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Question

What is banking of roads? Obtain an expression for the maximum safety speed of a vehicle moving along a curved horizontal road.


Solution

Banking of roads : To avoid risk of skidding as well as to reduce the wear and tear of the car tyres, the road surface at a bend is tilted inwards, i.e., the outer side of road is raised above its inner side. This is called 'banking of roads'.
Consider a car taking a left turn along a road of radius $$r$$ banked at an angle $$\theta$$ for a designed optimum speed $$V$$. Let $$m$$ be the mass of the car. In general, the forces acting on the car are:
(a) Its weight $$\vec {mg}$$, acting vertically down
(b) The normal reaction of the road $$\vec {N}$$, perpendicular to the road surface
(c) The frictional force $$\vec {f_{s}}$$ along the inclined surface of the road.
Resolve $$\vec {N}$$ and $$\vec {f_{s}}$$ into two perpendicular components $$N\cos \theta$$ vertically up and $$\vec {f_{s}} \sin \theta$$ vertically down, $$N\sin \theta$$ and $$\vec {f_{s}} \cos \theta$$ horizontally towards the centre of the circular path.
If $$v_{max}$$ is the maximum safe speed without skidding.

$$\dfrac {mv_{max}^{2}}{r} = N\sin \theta + f_{s}\cos \theta$$

               $$= N\sin \theta + \mu_{s} N\cos \theta$$

$$\dfrac {mv_{max}^{2}}{r}= N(\sin \theta + \mu_{s} \cos \theta) .... (1)$$

and 
$$N\cos \theta = mg + f_{s} \sin \theta$$
               $$= mg + \mu_{s} N\sin \theta$$
   $$\therefore mg = N(\cos \theta - \mu_{s}\sin \theta) ... (2)$$

Dividing eq. $$(1)$$ by eq. $$(2)$$,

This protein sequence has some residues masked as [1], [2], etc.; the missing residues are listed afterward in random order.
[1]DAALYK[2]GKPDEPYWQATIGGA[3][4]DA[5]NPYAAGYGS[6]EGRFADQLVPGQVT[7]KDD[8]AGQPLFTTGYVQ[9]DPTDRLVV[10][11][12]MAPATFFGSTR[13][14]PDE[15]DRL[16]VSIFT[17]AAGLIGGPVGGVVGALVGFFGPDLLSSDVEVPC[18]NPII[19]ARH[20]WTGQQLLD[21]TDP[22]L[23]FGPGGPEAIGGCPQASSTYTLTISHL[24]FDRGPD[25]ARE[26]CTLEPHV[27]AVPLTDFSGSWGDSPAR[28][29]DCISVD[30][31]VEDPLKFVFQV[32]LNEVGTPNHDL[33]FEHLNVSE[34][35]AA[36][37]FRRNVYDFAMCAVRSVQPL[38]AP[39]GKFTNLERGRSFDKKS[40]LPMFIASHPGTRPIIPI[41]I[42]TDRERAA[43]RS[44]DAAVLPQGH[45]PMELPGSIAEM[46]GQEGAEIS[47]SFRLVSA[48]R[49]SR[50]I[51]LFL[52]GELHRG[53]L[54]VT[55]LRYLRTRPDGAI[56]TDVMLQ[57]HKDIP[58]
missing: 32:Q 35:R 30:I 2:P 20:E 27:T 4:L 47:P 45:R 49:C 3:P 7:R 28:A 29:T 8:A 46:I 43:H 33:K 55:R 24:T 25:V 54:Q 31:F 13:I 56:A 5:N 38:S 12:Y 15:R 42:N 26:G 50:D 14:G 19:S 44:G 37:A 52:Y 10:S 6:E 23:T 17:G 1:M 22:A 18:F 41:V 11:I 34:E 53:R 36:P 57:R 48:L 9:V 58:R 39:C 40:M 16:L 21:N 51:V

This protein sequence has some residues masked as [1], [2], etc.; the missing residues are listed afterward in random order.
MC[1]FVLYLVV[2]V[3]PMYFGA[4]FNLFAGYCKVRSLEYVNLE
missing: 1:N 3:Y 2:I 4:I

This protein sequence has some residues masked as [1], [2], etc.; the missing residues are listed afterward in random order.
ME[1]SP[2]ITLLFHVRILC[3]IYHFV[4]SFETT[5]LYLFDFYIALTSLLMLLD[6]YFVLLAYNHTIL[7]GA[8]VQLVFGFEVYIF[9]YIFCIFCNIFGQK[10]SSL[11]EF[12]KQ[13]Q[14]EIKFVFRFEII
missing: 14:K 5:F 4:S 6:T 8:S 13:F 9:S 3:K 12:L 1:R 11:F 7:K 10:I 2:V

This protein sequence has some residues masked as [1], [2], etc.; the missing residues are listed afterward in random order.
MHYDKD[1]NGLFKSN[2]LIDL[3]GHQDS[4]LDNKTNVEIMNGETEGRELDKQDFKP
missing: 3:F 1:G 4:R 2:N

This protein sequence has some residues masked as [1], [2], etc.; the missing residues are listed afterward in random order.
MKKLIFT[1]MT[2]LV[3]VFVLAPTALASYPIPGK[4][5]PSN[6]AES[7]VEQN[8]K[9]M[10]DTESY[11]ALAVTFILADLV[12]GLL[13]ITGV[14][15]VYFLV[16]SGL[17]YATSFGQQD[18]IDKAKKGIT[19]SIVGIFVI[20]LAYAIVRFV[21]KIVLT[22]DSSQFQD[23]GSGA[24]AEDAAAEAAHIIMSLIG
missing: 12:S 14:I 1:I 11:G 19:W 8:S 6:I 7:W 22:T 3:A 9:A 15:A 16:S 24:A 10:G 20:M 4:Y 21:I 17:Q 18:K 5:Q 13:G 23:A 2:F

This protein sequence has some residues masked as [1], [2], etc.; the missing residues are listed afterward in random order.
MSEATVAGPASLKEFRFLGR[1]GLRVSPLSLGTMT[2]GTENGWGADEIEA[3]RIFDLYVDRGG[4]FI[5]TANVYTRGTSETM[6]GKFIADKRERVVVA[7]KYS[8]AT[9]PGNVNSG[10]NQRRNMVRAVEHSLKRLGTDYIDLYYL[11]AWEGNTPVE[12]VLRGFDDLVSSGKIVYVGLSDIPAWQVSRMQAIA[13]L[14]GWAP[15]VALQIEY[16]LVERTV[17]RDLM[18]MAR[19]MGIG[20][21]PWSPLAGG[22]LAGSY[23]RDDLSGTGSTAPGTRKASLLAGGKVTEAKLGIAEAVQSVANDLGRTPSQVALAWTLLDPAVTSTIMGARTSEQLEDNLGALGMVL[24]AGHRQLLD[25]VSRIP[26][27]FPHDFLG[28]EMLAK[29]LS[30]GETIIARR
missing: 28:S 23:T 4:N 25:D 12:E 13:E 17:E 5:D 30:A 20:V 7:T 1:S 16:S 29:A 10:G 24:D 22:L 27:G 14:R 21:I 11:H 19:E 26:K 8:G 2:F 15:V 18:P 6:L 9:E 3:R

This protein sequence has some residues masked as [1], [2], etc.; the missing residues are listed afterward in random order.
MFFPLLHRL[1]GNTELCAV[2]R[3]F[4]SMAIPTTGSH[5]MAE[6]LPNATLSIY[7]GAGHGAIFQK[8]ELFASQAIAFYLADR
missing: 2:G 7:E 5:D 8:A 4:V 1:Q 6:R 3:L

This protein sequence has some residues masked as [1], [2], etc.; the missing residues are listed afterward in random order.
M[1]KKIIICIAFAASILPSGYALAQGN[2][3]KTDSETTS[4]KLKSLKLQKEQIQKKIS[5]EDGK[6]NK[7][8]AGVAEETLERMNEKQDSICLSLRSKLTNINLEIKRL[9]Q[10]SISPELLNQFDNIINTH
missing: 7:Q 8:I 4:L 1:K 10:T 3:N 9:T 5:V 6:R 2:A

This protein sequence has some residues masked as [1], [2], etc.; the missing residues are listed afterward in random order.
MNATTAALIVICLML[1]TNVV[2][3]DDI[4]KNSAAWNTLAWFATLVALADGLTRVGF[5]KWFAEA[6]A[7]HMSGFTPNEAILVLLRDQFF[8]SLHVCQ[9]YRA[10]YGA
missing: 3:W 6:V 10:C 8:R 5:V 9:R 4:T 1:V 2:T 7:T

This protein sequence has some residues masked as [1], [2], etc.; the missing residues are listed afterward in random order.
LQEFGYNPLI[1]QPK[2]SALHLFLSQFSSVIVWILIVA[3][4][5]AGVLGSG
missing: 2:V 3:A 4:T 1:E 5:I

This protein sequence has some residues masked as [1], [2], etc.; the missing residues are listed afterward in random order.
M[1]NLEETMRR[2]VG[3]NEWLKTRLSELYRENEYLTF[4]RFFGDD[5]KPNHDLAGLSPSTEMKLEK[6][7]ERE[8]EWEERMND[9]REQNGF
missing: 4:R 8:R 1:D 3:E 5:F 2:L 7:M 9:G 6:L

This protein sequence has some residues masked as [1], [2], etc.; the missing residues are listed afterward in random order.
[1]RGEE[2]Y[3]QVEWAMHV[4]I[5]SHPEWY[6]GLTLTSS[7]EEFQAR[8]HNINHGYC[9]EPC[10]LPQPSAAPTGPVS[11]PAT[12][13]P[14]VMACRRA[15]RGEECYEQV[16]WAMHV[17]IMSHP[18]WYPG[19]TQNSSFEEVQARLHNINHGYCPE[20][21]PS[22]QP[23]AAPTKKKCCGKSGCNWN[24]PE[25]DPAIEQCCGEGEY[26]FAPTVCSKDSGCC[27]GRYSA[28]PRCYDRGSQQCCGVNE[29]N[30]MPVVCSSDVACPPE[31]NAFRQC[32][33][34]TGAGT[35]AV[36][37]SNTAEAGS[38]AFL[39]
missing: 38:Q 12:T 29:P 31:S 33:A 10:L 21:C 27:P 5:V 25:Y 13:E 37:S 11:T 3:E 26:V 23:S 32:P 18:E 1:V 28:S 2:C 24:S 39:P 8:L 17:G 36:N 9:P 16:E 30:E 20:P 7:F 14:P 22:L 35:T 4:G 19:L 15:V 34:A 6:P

$$\dfrac {mv_{max}^{2}}{r.mg} = \dfrac {N(\sin \theta + \mu_{s}\cos \theta)}{N(\cos \theta - \mu_{s}\sin \theta)}$$

$$\therefore \dfrac {v_{max}^{2}}{rg} = \dfrac {\sin \theta + \mu_{s}\cos \theta}{\cos \theta - \mu_{s}\sin \theta} = \dfrac {\tan \theta + \mu_{s}}{1 - \mu_{s}\tan \theta}$$

$$\therefore v_{max} = \sqrt {\dfrac {rg(\tan \theta + \mu_{s})}{1 - \mu_{s}\tan \theta}} ...,. (3)$$

This is the expression for the maximum safe speed on a banked road.
At the optimum speed, the friction between the car tyres and the road surface is not called into play. Hence, by setting $$\mu_{s} = 0$$ in eq. $$(3)$$, the optimum speed on a banked circular road is
$$v = \sqrt {rg \tan \theta} ... (4)$$
$$\therefore \tan \theta = \dfrac {v^{2}}{rg}$$ or $$\theta = \tan^{-1}\left (\dfrac {v^{2}}{rg}\right )$$
From this eq. we see that $$\theta$$ depends upon $$v, r$$ and $$g$$. The angle of banking is independent of the mass of a vehicle negotiating the curve.

629002_601456_ans_e364791c789d46428ec8f90b1b967836.png

Physics

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